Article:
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On what disappears and what once was
Landmarks disappear, squirrels roam the streets, and getting older detangles importance. Post + (intense) writing prompt.
Once upon a time, I lived a few blocks from the Wonderbread factory near downtown Columbus, Ohio. I woke to the buttery smell of fresh bread wafting through my window. My bedroom was my safe space.
Three of my walls were blue, like the sky. My father, along with my parents’ artist friends, had drawn mythical creatures near my door. One of my walls was brick, so the room was always a little cold, no matter the season, but it was divine. It was my space. And the quiet mornings, especially, embraced me.
I remember getting ready for school while listening to pop music and dancing around my bedroom as I teased my bangs. I’d walk to the end of my street and stand in front of a row of yellow apartments that sat catty corner to what I’d heard referred to as “the old folks’ home,” which was notable to me as a kid ever since I heard afternoon gunshots only to later find out that the shooter had been a resident of said “home” trying her hand at squirrel population control via attempted sharpshooting from her bedroom window (no squirrels or other entities were injured, as far as I know).
Across the street was a beautiful woman named Marla who practiced and taught yoga, and at the end of the street was my best friend and dancing mentor, Nikki. Some years later, another friend, Lisa, would move in, and she’d become my confidant and partner in crime for years.
While the homes are still there, the smell of bread baking at 5 a.m. in that neighborhood is gone. The apartments are gone. The geriatric living facility has been replaced by new, single-family homes. The Columbus City squirrels are safer, and I no longer tease my bangs.
What I don’t know is where Nikki or Marla lives. Lisa and I connect every few years. And my parents no longer speak to each other.
Nothing lasts, but this brings me to an idea I had for a workshop I taught this morning. At the risk of sounding cliche, what better reminder is there to stay present than the ephemeral nature of things? The promise of change is an invitation to fully embrace what’s happening now. And if the moment sucks, well, good news! It’ll be over in a flash. Erased. Poof!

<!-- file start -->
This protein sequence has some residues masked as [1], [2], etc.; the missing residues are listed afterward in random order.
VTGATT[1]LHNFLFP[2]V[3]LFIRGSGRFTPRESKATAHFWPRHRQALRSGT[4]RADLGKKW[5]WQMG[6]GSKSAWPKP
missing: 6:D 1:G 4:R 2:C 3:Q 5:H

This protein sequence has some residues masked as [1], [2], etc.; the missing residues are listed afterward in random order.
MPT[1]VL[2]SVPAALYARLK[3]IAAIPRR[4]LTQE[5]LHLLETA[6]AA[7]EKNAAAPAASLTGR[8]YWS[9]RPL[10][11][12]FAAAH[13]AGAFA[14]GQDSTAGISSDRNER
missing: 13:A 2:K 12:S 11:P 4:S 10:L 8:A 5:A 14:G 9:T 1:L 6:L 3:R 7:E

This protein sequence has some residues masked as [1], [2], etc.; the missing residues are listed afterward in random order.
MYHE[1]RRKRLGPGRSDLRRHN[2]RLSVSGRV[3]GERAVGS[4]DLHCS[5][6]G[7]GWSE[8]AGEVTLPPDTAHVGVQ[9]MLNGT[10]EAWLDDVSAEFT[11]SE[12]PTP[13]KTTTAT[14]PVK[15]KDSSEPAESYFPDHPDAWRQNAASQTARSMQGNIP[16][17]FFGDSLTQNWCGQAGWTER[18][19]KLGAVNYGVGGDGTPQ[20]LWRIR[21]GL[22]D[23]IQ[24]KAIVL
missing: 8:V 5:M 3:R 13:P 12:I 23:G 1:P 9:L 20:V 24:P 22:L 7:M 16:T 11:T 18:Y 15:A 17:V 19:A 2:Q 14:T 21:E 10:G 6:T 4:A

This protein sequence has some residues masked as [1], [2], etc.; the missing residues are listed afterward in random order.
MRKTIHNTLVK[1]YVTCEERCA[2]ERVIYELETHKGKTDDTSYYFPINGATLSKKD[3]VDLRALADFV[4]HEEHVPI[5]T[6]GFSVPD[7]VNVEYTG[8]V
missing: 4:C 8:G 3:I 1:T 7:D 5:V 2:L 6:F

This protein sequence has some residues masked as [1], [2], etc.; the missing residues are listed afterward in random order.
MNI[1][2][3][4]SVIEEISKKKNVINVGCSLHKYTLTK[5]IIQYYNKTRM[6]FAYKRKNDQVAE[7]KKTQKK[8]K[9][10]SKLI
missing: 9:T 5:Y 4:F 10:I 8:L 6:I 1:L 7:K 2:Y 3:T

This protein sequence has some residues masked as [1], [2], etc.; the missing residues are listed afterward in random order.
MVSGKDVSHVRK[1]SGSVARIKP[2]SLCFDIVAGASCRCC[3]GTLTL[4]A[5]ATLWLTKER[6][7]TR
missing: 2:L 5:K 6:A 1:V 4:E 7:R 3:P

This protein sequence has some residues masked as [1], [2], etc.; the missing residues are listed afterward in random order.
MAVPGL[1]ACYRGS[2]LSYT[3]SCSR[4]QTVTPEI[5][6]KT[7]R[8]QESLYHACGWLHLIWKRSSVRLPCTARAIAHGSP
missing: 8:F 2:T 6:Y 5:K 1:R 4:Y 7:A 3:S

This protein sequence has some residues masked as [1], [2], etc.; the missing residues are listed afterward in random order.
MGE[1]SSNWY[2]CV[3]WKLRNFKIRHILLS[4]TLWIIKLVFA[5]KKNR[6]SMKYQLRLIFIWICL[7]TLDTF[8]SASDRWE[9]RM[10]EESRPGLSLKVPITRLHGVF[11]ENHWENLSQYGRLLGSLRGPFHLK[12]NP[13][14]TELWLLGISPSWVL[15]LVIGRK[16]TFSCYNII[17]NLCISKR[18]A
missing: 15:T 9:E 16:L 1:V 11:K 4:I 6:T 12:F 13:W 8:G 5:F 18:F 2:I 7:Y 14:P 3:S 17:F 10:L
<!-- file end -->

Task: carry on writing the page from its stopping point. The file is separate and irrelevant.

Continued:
I understand the impetus to want to conserve (spaces, places, rituals, and relationships), but sometimes the idea that things have their time and place is what makes this human journey beautiful in my mind. We are not meant to live forever, nor are our structures or behaviors.
At forty-three, I now live less than an hour from the neighborhood I grew up in. I will soon read at Prologue Bookshop, which is in a very nice part of a neighborhood that was not very nice when I was growing up.
I will look at unfamiliar landmarks as I drive there, and I will occupy space that holds a past but has also moved well beyond it. While I cannot wait because it’s a beautiful bookshop and I get to share the stage (which I love) with an immensely talented writer (Karin Cecile Davidson), the space itself is entangled with quite a few memories that I won’t unpack here.
Instead of dwelling in the past, I’ll attempt to honor the space for what it is now. This is my challenge and my call to action.
And it is this move to detangle feelings that gave me a very cool writing prompt, which I just shared on Aura and would like to share with you now. There are four steps. It’s not the easiest prompt, but I hope it brings you somewhere that is full of gratitude for the ephemeral.
Write about a place that is or was safe to you (real or imagined). 5 minutes. No overthinking.
Write about a place from your past that no longer exists. 5 minutes.
Write about where we are now. 5 minutes.
Attempt to braid these three sections into an essay. Take as much time as you need.
If you write from this, or even part of it, please share with me how it went. Wishing you all good things.